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Manhattan district schools protest Moskowitz co-locations
by Micah Landau | November 1, 2012 New York Teacher issue
“Hey, Eva, we’re no fools! We won’t let you ruin our schools!” chanted more than 70 teachers from the six schools on the Washington Irving Campus, near Manhattan’s Union Square, as they rallied on the campus steps on Oct. 18 against the possible co-location of a new Success Academy charter school inside their building.
Washington Irving is one of two Manhattan high school campuses outside the Success Academy’s traditional domain in Harlem that the charter school chain has targeted for co-location. The other, Graphic Arts, is located in Hell’s Kitchen and is home to three schools. Parents, teachers and students from both campuses are putting up a spirited fight against the co-location proposals.
Speaking at the rally outside Washington Irving, International HS at Union Square Chapter Leader Thomas Hasler blasted Harlem Success founder and CEO Eva Moskowitz for creating “separate and unequal schools.”
“We need what is right for our children,” Hasler said. “We fight for our students. Our kids have nothing; she has glitzy bathrooms and her own cafeteria.”
Success Academy is slated to take over space vacated by the phasing-out Washington Irving HS, but Hasler said that teachers fear it won’t be long before the charter tries to take additional space from the remaining schools. They’re also upset that Moskowitz’s school will have 27 classrooms, significantly more than any other school in the building, Hasler said.
Gregg Lundahl, the veteran UFT chapter leader at Washington Irving HS, described the co-location as a “real estate giveaway.”
The mayor is handing away “public real estate to somebody for her own purposes,” Lundahl said. “What’s happening to Washington Irving HS is failure by design, and these other schools will be forced out.”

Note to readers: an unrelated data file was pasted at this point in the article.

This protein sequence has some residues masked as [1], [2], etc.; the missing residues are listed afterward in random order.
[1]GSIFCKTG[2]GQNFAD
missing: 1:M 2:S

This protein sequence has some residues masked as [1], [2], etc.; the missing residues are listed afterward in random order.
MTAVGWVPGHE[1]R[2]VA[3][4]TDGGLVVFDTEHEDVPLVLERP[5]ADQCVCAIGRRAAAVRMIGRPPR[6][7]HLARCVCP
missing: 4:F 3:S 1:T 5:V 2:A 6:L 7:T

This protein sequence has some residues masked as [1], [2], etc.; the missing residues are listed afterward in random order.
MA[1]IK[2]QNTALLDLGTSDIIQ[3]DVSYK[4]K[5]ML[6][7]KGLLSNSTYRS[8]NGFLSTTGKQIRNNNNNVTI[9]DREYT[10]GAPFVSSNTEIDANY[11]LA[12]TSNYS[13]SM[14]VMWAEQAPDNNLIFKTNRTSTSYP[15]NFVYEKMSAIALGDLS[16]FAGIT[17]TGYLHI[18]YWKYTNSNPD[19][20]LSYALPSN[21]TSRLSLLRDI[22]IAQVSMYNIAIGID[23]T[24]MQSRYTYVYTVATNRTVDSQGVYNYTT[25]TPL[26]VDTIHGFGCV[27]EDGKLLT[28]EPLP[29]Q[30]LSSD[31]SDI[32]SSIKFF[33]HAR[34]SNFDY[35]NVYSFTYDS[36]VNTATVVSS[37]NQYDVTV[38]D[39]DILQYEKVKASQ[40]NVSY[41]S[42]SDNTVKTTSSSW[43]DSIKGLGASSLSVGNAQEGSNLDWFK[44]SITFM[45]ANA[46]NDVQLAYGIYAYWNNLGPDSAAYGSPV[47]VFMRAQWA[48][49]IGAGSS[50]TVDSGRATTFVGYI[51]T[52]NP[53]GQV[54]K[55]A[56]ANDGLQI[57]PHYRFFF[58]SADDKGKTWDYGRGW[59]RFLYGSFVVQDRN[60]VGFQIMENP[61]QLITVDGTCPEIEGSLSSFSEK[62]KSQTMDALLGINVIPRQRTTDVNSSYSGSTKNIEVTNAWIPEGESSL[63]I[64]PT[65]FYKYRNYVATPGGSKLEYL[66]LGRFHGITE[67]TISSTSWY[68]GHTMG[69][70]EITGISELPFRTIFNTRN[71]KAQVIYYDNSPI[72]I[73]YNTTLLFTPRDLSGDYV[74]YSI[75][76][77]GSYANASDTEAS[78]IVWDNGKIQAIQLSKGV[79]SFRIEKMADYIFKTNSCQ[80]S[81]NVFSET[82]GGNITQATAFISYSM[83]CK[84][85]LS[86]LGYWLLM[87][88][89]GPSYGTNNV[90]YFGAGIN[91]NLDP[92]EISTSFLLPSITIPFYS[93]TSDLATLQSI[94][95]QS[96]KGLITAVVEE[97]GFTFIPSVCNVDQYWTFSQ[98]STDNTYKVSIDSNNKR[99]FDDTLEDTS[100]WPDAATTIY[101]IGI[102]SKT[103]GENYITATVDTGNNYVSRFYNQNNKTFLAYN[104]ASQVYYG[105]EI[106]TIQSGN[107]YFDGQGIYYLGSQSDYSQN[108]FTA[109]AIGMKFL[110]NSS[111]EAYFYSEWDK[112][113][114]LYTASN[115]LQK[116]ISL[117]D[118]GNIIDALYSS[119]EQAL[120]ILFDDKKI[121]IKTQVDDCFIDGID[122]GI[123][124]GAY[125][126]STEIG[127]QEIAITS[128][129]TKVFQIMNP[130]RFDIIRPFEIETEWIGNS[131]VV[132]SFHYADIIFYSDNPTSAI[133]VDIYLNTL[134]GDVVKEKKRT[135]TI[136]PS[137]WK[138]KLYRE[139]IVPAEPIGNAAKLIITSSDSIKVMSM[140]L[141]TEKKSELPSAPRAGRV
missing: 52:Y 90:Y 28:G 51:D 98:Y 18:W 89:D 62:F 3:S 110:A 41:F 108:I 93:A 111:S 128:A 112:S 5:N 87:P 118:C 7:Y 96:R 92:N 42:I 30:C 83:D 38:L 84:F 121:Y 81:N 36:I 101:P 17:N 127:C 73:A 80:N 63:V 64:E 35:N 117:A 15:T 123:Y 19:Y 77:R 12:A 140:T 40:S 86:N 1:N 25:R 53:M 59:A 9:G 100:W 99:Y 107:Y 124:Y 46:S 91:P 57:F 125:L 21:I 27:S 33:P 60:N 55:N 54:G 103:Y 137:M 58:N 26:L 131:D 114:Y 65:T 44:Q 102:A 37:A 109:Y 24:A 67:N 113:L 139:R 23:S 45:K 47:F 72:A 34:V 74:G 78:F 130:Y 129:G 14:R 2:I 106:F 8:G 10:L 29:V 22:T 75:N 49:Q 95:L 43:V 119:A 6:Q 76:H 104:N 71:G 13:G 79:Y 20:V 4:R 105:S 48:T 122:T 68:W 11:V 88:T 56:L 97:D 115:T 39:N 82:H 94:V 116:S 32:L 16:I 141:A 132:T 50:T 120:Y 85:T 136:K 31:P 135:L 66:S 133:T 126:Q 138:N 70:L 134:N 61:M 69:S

That’s a fear shared by teachers at the Graphic Arts Campus, said Jeanne LaConti, the UFT chapter leader at the HS of Graphic Communication Arts.
“What’s going to happen if the charter comes in?” LaConti asked. “Are we going to just disappear?”
LaConti said she doesn’t know how a new school will fit in the already overcrowded building.
“We already don’t have enough rooms,” she said. “We have advisory classes doubling up in a room, and we don’t have enough office space for guidance counselors, speech teachers and deans.”
LaConti said the space crunch has also affected special education programming since mandated counselors do not have private spaces in which to meet with students, and she said that she and her colleagues fear the co-location will spell the end of their school’s after-school academic and sports programming.
But, like their colleagues at Washington Irving, LaConti said the schools on the Graphic Arts Campus intend to fight back. Teachers from both campuses reached out to parents during Parent-Teacher Night on Oct. 25 and 26, and intend to continue to protest at their schools.
The campus communities will also protest at their respective school-based hearings held before representatives of the Department of Education, and will come together to protest at the citywide Panel for Educational Policy meeting at which the panel is expected to rubber-stamp the two co-location proposals.
LaConti acknowledged that the schools have a difficult road ahead of them.
“It will be a challenge,” she said. “But we’re going to organize against it.”
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